object code distribution requirements in GPLv2 and GPLv3
Posted Jul 12, 2007 1:34 UTC (Thu) by JesseW
In reply to: An update on Yoggie GPL compliance
Parent article: An update on Yoggie GPL compliance
Hm. AFAIK, the FSF has always been intentionally leery of requiring public distribution in the GPL. They are insistent that no-one with object code is ever unable to get the source, but I think they try to avoid requiring unlimited distribution.
Let's look at the relevant text from GPLv2:
"You may copy and distribute the Program (or a work based on it, under Section 2) in object code or executable form under the terms of Sections 1 and 2 above provided that you also do one of the following"
OK, so these are the ways you have to distribute source code...
"a) Accompany it with the complete corresponding machine-readable source code, which must be distributed under the terms of Sections 1 and 2 above on a medium customarily used for software interchange; or, "
This certainly doesn't require distribution to anyone but customers, i.e. not the public, not upstream.
"b) Accompany it with a written offer, valid for at least three years, to give any third party, for a charge no more than your cost of physically performing source distribution, a complete machine-readable copy of the corresponding source code, to be distributed under the terms of Sections 1 and 2 above on a medium customarily used for software interchange; or,"
Now, this is the tricky one. Clearly, this requires distribution to anyone with a copy of the offer (while it is valid). The question is, does it require distribution to someone who does not have a copy of the offer? Effectively, is the offer just an announcement that source is available, or is it proof of eligibility for access to the source? In my view, because of the use of the term "offer", rather than, say, "announcement", having a copy of the offer is required. So, while the distribution mandated by this option is wider than the previous one (since copies of the offer are still valid (see below) the total required distribution is theoretically unlimited), it still doesn't require distribution to the public, or to upstream.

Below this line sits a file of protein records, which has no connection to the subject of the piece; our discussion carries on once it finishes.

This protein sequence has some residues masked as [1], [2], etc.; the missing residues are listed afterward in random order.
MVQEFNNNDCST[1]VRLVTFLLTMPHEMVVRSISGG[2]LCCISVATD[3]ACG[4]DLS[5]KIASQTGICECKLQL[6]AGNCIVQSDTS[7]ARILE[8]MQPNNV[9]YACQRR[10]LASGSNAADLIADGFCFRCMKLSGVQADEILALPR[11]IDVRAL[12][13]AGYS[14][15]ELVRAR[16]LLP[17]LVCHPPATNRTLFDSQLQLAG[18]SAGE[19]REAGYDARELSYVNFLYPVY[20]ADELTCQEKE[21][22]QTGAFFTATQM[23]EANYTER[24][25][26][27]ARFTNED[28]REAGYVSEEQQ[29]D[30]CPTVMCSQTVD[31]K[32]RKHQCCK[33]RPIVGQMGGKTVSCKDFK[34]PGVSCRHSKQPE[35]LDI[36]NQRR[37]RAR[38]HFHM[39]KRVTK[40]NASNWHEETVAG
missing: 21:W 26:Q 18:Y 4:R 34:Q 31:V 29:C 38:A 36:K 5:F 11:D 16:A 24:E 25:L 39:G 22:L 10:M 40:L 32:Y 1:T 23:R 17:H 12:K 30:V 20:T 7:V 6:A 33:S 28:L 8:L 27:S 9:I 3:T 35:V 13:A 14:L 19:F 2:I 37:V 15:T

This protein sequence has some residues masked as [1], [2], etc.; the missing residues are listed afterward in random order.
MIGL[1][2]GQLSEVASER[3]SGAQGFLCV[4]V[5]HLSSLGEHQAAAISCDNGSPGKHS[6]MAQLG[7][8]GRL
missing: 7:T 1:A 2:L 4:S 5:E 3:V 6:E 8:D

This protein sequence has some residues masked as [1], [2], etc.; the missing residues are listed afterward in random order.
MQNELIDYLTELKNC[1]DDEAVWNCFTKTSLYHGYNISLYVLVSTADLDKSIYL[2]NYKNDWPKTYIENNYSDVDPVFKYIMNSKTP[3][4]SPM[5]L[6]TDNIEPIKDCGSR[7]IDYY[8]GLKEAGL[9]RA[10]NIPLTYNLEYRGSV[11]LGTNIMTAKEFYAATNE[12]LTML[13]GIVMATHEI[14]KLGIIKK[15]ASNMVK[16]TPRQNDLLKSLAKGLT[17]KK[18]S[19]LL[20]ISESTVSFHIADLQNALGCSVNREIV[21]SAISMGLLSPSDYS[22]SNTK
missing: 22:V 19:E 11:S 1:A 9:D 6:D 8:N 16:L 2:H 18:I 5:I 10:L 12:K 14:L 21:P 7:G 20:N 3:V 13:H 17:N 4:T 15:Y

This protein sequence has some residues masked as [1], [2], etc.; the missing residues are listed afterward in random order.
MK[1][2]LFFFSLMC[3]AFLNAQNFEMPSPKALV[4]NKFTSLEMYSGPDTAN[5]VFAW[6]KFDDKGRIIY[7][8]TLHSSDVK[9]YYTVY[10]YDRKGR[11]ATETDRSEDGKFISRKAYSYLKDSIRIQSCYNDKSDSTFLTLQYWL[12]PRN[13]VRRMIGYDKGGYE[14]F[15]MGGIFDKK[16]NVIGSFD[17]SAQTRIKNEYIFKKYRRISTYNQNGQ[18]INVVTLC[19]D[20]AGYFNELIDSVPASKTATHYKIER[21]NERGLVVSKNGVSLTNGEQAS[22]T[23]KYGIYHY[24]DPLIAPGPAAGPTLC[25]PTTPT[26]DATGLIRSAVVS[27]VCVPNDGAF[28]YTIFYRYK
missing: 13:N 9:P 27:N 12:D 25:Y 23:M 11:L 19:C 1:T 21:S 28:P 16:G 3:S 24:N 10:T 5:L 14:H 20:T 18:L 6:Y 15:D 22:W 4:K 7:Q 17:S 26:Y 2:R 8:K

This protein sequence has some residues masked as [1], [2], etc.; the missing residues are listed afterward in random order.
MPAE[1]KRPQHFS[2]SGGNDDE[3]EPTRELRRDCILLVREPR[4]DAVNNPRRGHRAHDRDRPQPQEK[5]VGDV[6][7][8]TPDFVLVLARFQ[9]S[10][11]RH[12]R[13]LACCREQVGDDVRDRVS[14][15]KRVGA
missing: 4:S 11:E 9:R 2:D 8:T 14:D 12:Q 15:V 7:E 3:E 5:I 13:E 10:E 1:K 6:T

"c) Accompany it with the information you received as to the offer to distribute corresponding source code. (This alternative is allowed only for noncommercial distribution and only if you received the program in object code or executable form with such an offer, in accord with Subsection b above.)"
This is the "cheap shortcut" option. It doesn't require any distribution of source code by the Licensee, only that the Licensee distribute copies of the offer they got, so it certainly doesn't require public or upstream distribution.
That's all the options in version 2 of the GPL. As I hope I showed above, none of them require public distribution. It's about the freedom -- including the freedom to refuse to distribute. (as long as you don't try and give people software they can't use in freedom).
Now, in version 3 of the GPL, things are (slightly) different. There's two new options, for one thing.
"You may convey a covered work in object code form under the terms of sections 4 and 5, provided that you also convey the machine-readable Corresponding Source under the terms of this License, in one of these ways:"
Slightly different phrasing, but the intent and effect is the same.
"a) Convey the object code in, or embodied in, a physical product (including a physical distribution medium), accompanied by the Corresponding Source fixed on a durable physical medium customarily used for software interchange."
This is more specific than in v2; it only applies if you actually sell or give away a physical object (like a disk, or in Yoggie's case, a USB key); but the distribution effect is the same -- the requirement only applies to customers.